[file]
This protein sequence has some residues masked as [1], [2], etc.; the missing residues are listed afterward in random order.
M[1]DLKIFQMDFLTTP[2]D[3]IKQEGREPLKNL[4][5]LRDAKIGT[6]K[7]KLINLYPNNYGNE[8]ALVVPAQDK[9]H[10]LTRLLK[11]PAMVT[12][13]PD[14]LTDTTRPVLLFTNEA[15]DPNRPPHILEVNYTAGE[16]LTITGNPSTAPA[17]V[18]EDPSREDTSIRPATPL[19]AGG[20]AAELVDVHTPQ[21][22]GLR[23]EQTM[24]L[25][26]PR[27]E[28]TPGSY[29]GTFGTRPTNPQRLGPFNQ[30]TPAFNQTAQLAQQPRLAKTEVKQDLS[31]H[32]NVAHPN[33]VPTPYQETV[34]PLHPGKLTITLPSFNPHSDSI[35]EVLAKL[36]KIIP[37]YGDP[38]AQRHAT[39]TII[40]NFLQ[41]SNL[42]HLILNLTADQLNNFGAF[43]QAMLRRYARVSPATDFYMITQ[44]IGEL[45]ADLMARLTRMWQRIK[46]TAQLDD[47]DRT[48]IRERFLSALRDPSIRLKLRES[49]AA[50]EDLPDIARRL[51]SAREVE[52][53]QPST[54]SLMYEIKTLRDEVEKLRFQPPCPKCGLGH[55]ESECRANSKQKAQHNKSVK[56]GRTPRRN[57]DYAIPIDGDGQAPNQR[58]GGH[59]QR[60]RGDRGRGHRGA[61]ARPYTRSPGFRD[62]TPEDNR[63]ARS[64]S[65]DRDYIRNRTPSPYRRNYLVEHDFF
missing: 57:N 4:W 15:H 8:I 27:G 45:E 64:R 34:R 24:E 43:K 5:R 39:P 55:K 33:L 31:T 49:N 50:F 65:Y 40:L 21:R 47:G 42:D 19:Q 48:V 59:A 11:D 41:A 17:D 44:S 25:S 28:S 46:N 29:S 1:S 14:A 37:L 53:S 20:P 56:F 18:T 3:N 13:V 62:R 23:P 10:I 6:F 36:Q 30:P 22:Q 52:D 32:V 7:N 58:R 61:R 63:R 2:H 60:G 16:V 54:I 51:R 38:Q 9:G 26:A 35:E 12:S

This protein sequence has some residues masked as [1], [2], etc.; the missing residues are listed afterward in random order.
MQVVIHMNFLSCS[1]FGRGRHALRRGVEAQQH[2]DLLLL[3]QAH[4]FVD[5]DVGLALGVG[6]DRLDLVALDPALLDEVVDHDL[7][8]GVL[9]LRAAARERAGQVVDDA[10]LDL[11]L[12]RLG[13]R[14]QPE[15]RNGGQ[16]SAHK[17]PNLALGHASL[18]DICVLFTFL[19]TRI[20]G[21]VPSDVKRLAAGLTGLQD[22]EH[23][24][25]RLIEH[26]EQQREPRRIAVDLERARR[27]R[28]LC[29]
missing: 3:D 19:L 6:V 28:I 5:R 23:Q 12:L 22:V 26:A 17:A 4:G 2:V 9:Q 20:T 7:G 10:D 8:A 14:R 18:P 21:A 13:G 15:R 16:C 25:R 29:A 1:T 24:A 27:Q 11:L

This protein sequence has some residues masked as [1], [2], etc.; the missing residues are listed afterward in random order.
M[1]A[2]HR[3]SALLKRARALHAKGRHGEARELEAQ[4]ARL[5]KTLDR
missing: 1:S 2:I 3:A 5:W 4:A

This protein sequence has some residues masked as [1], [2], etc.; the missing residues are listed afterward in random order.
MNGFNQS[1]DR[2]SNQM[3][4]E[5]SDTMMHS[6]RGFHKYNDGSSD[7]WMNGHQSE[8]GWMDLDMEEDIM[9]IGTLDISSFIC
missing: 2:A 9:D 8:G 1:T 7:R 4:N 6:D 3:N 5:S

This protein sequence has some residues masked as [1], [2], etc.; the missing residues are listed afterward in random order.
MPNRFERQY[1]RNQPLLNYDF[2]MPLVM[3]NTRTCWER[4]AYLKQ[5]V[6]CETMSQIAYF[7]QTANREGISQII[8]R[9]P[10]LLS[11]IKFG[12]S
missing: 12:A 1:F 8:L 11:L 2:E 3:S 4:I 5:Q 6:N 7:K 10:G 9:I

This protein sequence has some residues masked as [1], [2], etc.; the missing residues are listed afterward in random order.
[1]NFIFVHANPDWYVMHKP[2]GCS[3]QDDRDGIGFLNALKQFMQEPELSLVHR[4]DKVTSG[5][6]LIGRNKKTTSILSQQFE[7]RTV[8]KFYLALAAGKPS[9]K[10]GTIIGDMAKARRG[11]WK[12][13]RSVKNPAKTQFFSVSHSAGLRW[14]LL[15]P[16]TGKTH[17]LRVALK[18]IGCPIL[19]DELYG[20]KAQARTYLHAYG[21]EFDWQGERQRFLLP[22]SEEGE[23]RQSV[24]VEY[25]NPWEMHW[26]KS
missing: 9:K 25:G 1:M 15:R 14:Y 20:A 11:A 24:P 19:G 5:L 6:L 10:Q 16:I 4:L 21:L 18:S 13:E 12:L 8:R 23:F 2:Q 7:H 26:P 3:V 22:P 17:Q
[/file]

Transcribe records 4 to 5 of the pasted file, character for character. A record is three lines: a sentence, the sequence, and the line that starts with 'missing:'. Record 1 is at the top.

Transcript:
This protein sequence has some residues masked as [1], [2], etc.; the missing residues are listed afterward in random order.
MNGFNQS[1]DR[2]SNQM[3][4]E[5]SDTMMHS[6]RGFHKYNDGSSD[7]WMNGHQSE[8]GWMDLDMEEDIM[9]IGTLDISSFIC
missing: 2:A 9:D 8:G 1:T 7:R 4:N 6:D 3:N 5:S

This protein sequence has some residues masked as [1], [2], etc.; the missing residues are listed afterward in random order.
MPNRFERQY[1]RNQPLLNYDF[2]MPLVM[3]NTRTCWER[4]AYLKQ[5]V[6]CETMSQIAYF[7]QTANREGISQII[8]R[9]P[10]LLS[11]IKFG[12]S
missing: 12:A 1:F 8:L 11:L 2:E 3:S 4:I 5:Q 6:N 7:K 10:G 9:I